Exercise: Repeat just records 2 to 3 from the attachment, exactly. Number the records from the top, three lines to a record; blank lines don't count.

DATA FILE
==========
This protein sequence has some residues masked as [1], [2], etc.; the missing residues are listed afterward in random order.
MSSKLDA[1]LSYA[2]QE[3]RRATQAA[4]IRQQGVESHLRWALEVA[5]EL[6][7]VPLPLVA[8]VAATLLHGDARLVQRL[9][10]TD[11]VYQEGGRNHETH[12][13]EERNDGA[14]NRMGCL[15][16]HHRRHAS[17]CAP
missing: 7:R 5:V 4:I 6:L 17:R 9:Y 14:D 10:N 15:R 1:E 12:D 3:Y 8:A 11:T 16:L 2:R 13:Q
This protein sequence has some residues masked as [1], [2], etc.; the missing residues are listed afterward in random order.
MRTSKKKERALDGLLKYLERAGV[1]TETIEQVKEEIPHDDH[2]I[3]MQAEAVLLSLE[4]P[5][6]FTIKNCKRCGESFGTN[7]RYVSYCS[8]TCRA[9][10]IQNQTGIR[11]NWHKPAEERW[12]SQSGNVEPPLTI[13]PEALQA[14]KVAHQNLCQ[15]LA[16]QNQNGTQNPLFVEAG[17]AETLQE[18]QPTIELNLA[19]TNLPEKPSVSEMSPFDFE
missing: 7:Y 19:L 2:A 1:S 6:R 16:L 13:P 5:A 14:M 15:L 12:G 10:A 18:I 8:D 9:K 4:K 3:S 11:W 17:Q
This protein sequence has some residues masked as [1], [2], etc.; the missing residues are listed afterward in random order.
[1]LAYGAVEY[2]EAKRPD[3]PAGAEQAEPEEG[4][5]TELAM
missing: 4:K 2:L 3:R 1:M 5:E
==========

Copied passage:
This protein sequence has some residues masked as [1], [2], etc.; the missing residues are listed afterward in random order.
MRTSKKKERALDGLLKYLERAGV[1]TETIEQVKEEIPHDDH[2]I[3]MQAEAVLLSLE[4]P[5][6]FTIKNCKRCGESFGTN[7]RYVSYCS[8]TCRA[9][10]IQNQTGIR[11]NWHKPAEERW[12]SQSGNVEPPLTI[13]PEALQA[14]KVAHQNLCQ[15]LA[16]QNQNGTQNPLFVEAG[17]AETLQE[18]QPTIELNLA[19]TNLPEKPSVSEMSPFDFE
missing: 7:Y 19:L 2:A 1:S 6:R 16:L 13:P 5:A 14:M 15:L 12:G 10:A 18:I 8:D 9:K 4:K 3:S 11:W 17:Q
This protein sequence has some residues masked as [1], [2], etc.; the missing residues are listed afterward in random order.
[1]LAYGAVEY[2]EAKRPD[3]PAGAEQAEPEEG[4][5]TELAM
missing: 4:K 2:L 3:R 1:M 5:E